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Planning Pays: Planning Your Grocery Shopping Helps You Lose Weight

Sep 9, 2011

Six Ways Planning Pays

Planning Your Grocery Shopping Helps You Lose Weight

From Jennifer R. Scott, former About.com Guide

A little planning goes a long way when it comes to weight loss and healthy eating. Let's take a look at six simple ways spending a little time thinking ahead will make your weight loss efforts easier and more convenient.

1. Take a look in the fridge and make a note of any perishable foods, such as fruit, vegetables, or lean proteins, that need to be eaten soon; it may prove incentive to make better choices. Nobody enjoys having to throw away food bought with the intention of eating healthier. It's happened to me and it stinks -- the guilt I feel throwing away rotten vegetables is doubled when I realize they're being chucked because I ate "bad" foods instead of those nutritious veggies all week long.

2. Check your pantry for your diet staples, such as pasta if you're on a low-fat diet or canned tuna if you are on a low-carb plan. Make a list of what you need and keep the list updated as your weekly trip to the grocery store draws near. All the best dieting intentions are for nothing if you don't have healthy food on hand to eat or make recipes with and are forced to eat something less than favorable, or worse, order pizza!

3. Planning your meals ahead of time can be a sure-fire way to stick to your diet. Designating what you're going to eat and when can keep you from choosing whatever is in reach when hunger strikes -- when you don't have to decide what to eat on the spur of the moment, you can avoid making the wrong decision altogether. This can be as simple as planning and packing your lunch the night before work or school; it will prevent the morning rush from causing you to head out the door with nothing and as a result, heading to the nearest drive-through at lunch.

4. Bored on Sunday afternoon? Try brainstorming what meals you'd like to cook for the week ahead. Keep your running grocery list updated as you do, making a note of grocery or frozen items that fit into your meal plans that you may be low on or out of. You could designate certain meals for days you know you'll be home more and designate other, busier days as takeout days. Pull out your takeout menu stash and highlight healthier options so you can plan what you'll order.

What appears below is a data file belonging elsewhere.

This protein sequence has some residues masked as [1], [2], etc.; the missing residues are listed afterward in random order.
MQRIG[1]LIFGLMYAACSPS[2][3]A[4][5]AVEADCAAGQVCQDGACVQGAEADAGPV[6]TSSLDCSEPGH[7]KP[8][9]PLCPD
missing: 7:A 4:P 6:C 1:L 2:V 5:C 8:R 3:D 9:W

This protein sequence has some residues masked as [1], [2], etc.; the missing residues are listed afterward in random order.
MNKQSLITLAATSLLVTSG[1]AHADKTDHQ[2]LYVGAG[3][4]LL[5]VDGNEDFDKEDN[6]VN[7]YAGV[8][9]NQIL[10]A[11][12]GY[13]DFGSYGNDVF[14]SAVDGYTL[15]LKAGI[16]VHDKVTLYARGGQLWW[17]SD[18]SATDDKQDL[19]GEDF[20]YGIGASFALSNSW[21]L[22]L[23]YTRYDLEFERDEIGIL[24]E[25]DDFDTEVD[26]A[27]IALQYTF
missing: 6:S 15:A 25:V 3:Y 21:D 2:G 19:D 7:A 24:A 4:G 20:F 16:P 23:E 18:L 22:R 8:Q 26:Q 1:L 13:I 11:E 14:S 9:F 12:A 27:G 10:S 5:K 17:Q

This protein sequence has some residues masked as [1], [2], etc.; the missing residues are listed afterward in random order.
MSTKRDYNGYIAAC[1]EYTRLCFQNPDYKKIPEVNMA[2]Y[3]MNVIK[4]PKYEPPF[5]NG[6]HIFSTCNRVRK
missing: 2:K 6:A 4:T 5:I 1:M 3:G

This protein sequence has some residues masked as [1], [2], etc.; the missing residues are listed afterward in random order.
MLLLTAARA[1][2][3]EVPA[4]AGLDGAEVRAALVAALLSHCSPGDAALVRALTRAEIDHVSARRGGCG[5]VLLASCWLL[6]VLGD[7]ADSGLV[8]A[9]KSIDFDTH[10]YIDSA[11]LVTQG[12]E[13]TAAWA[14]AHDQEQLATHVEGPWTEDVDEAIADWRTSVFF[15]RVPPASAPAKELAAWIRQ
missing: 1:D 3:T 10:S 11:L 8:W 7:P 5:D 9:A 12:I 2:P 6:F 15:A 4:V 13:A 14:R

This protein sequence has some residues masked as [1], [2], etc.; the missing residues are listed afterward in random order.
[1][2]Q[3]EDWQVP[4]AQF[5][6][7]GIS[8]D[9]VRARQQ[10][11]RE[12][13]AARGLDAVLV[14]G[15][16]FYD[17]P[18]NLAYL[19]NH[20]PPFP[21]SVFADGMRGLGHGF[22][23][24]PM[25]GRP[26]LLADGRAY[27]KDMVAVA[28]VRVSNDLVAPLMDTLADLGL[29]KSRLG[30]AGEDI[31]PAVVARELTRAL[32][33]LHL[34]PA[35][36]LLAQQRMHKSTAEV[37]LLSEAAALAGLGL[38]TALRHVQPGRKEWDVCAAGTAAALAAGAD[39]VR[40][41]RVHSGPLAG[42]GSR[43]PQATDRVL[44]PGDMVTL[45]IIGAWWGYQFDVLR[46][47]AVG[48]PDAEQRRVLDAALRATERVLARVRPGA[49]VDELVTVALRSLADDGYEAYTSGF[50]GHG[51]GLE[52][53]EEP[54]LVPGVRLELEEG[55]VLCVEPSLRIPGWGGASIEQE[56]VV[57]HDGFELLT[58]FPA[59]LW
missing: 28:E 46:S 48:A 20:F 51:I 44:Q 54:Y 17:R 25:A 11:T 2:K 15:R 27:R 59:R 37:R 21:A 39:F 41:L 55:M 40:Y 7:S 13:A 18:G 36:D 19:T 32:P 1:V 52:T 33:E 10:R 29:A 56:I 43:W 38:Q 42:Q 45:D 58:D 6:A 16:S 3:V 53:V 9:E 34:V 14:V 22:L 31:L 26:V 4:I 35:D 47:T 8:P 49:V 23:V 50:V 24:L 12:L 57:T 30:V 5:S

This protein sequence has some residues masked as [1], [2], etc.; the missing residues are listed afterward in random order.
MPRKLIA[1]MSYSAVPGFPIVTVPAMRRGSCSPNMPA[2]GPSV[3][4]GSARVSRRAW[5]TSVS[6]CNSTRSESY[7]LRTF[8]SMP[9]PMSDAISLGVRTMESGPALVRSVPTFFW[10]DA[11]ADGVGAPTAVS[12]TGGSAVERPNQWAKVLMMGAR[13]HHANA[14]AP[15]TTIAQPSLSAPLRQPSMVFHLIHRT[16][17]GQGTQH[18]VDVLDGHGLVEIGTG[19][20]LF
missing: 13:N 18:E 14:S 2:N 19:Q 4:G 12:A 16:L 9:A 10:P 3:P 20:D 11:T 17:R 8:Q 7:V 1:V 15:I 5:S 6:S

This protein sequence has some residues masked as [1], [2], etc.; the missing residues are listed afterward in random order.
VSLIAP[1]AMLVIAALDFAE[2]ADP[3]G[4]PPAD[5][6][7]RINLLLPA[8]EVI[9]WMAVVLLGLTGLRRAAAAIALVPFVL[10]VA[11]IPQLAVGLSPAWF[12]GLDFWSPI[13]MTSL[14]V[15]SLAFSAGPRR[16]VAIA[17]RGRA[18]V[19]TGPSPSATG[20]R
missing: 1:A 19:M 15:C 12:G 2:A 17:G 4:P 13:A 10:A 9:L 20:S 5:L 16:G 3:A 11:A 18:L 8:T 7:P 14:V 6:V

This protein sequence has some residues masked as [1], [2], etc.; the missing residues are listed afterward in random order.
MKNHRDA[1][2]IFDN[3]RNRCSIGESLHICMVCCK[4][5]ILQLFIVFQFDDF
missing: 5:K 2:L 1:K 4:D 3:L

5. Keeping a food diary and reviewing it regularly will allow you to identify trouble areas so you can plan alternatives. For example, if your diary reveals that you often over-eat on Saturday nights due to loneliness or boredom, you can plan on engrossing activities or make plans to meet a friend. As with meal planning, keeping alternative activities in mind will keep you from having to make important decisions at the spur of the moment.

6. Lastly, always take a list when grocery shopping. Resolve that you will not deviate from it. You knew what you needed when you made the list. Sticking to it will help you resist temptation whether it be passing up a great bargain in the ice cream freezer or walking on when you get a whiff of the bakery offerings. Temptation has less power over you this way, and, you'll probably save some money in the long run too. (Often those good deals aren't as good as you think; they're rarely good for your waistline.)

Remember, using proper planning to make your weight-loss efforts easier doesn't have to stop with your food and cooking habits. Pencil in your exercise video on your calendar. Call a friend to line up walking together next week (rather than waiting for the mood to strike).

As with getting in "me" time or spending quality time with the kids, weight loss is more likely to happen when it's not done by accident, but instead, intentionally scheduled as an important part of your life.

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